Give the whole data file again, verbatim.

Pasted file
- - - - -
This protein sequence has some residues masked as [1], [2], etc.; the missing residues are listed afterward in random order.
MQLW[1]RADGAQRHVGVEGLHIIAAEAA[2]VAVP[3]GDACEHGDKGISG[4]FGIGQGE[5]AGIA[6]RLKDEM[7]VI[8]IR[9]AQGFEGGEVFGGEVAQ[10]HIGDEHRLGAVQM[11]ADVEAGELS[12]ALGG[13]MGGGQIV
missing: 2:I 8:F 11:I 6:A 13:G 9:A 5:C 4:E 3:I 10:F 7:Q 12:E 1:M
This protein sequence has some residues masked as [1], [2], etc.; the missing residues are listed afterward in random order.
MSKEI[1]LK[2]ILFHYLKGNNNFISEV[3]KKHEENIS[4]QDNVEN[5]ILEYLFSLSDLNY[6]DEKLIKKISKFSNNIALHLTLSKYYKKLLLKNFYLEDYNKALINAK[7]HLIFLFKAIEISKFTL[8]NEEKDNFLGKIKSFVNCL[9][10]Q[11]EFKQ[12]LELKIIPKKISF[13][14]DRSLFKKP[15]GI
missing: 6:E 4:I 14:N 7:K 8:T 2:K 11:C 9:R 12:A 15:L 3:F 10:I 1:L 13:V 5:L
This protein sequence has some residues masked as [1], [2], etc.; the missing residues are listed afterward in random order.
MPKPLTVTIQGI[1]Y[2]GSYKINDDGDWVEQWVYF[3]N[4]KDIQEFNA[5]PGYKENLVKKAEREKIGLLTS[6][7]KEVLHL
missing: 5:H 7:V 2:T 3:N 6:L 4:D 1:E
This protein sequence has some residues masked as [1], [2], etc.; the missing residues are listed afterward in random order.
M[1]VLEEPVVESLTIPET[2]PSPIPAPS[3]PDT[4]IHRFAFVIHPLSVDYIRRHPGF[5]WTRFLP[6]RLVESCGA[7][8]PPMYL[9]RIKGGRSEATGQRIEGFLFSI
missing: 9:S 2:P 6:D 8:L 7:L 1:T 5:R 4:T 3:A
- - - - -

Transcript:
This protein sequence has some residues masked as [1], [2], etc.; the missing residues are listed afterward in random order.
MQLW[1]RADGAQRHVGVEGLHIIAAEAA[2]VAVP[3]GDACEHGDKGISG[4]FGIGQGE[5]AGIA[6]RLKDEM[7]VI[8]IR[9]AQGFEGGEVFGGEVAQ[10]HIGDEHRLGAVQM[11]ADVEAGELS[12]ALGG[13]MGGGQIV
missing: 2:I 8:F 11:I 6:A 13:G 9:A 5:C 4:E 3:I 10:F 7:Q 12:E 1:M
This protein sequence has some residues masked as [1], [2], etc.; the missing residues are listed afterward in random order.
MSKEI[1]LK[2]ILFHYLKGNNNFISEV[3]KKHEENIS[4]QDNVEN[5]ILEYLFSLSDLNY[6]DEKLIKKISKFSNNIALHLTLSKYYKKLLLKNFYLEDYNKALINAK[7]HLIFLFKAIEISKFTL[8]NEEKDNFLGKIKSFVNCL[9][10]Q[11]EFKQ[12]LELKIIPKKISF[13][14]DRSLFKKP[15]GI
missing: 6:E 4:I 14:N 7:K 8:T 2:K 11:C 9:R 12:A 15:L 3:F 10:I 1:L 13:V 5:L
This protein sequence has some residues masked as [1], [2], etc.; the missing residues are listed afterward in random order.
MPKPLTVTIQGI[1]Y[2]GSYKINDDGDWVEQWVYF[3]N[4]KDIQEFNA[5]PGYKENLVKKAEREKIGLLTS[6][7]KEVLHL
missing: 5:H 7:V 2:T 3:N 6:L 4:D 1:E
This protein sequence has some residues masked as [1], [2], etc.; the missing residues are listed afterward in random order.
M[1]VLEEPVVESLTIPET[2]PSPIPAPS[3]PDT[4]IHRFAFVIHPLSVDYIRRHPGF[5]WTRFLP[6]RLVESCGA[7][8]PPMYL[9]RIKGGRSEATGQRIEGFLFSI
missing: 9:S 2:P 6:D 8:L 7:L 1:T 5:R 4:T 3:A